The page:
Have a great day!

    Liked by 1 person

  7. I liked this post, but must admit to having no desire to travel by air. This is primarily due to American airports (and all?) being buried in security regulation, exasperated and gruff security and checkin folks, and are basically a tension factory. The last 2 times I flew within the states were very aggravating experiences I will no longer put up with. I’ll rely on cruise ships for my off continent trips. I’m in no hurry.

    Liked by 1 person

  8. I was actually in a commercial airliner that got hit by lightning once. It was a sudden flash, not unlike that from a strobe, and a bang, as if someone’s luggage fell out of an overhead compartment. We kept on flying to our destination, as if nothing had happened.

    I understand commercial airliners are built with a metallic mesh around the hull (for those that use composite hulls to save weight.) This acts as a Faraday cage, protecting the passengers from shock if lightning strikes.

    Liked by 4 people

  9. While I don’t enjoy flying my hubby does. He volunteers at an air museum when he isn’t working his day job (which is nothing but high-tech gibberish I don’t understand). I do learn about aviation through him. Thanks for the article. It was a nice change of pace.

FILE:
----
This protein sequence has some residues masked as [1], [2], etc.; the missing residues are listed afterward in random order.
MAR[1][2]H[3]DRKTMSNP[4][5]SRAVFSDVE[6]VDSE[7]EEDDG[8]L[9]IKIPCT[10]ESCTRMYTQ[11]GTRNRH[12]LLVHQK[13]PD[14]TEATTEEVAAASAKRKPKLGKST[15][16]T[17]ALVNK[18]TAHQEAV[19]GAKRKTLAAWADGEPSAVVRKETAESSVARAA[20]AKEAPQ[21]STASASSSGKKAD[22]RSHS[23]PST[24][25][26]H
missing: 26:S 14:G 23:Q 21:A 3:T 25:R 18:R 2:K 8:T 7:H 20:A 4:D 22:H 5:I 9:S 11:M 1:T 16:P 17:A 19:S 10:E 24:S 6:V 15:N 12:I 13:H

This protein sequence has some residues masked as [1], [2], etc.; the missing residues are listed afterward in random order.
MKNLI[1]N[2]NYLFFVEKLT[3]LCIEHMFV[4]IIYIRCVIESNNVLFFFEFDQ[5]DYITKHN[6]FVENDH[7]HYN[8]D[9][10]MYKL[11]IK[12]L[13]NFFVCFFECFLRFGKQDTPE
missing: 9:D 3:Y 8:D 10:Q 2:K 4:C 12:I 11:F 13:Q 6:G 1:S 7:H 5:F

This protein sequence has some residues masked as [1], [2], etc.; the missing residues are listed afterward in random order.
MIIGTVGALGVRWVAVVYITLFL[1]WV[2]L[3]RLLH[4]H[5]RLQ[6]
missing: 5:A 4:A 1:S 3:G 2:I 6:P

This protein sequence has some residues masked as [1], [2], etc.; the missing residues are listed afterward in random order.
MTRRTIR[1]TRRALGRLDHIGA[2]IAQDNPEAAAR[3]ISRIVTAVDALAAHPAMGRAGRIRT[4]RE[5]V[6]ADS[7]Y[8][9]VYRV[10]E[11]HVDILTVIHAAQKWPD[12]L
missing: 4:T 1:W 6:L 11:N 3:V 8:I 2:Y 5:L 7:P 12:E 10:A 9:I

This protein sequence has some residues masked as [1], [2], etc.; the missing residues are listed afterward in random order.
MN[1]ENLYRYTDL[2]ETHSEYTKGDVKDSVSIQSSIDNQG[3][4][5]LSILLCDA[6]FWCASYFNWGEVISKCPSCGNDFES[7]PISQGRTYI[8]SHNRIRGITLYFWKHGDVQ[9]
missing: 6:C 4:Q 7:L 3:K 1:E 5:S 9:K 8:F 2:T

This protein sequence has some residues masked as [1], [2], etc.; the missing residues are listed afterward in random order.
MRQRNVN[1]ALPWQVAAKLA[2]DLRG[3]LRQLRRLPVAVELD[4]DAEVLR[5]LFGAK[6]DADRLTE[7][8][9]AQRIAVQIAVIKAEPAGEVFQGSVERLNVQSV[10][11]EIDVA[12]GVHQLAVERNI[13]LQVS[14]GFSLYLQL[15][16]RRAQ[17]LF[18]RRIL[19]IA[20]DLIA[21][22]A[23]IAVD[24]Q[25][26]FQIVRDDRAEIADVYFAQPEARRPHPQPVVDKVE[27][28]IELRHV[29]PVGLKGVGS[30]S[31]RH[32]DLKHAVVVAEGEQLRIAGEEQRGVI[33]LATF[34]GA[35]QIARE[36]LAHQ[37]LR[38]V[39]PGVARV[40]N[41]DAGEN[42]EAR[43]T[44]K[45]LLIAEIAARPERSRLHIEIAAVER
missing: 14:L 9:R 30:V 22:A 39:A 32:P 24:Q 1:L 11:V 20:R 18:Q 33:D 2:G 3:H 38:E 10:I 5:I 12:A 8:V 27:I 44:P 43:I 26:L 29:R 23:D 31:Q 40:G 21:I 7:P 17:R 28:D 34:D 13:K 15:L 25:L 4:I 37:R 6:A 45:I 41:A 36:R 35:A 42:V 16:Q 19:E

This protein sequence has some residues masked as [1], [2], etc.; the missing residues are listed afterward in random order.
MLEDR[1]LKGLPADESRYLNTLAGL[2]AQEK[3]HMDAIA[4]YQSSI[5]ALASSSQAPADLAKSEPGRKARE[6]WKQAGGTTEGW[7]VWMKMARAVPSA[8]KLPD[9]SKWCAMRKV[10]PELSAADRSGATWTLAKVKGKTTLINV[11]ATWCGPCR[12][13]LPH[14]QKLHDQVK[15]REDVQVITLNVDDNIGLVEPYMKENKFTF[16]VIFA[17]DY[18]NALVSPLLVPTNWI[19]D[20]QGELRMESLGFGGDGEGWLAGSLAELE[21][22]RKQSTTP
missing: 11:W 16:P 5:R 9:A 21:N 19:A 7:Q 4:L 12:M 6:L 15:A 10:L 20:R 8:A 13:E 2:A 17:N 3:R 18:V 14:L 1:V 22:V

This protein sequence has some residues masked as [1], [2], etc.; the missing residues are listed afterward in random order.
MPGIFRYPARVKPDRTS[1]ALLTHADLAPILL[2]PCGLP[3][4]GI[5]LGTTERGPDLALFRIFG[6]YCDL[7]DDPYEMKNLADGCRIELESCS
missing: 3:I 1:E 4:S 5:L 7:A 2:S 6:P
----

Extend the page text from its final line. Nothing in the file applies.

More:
Liked by 2 people

  10. While being wholly fascinated by planes, I have a fear of flying in them since I’m claustraphobic. I’d love to fly to Japan to visit my son (currently USAF and he works on the C-17’s) but the thought of being in the air that long just kind of scares me….wonder if I could get over that 😉

    Liked by 1 person

  11. I attended Avionics school while in the military. When I got to my first duty station, the avionics team told me to forget everything I learned in school. Work with Cpl So-and-So, follow his troubleshooting sheet,and you’ll do just fine — which did work, except I never applied any of the electronic math, circuit tracing, etc that I studied weeks for.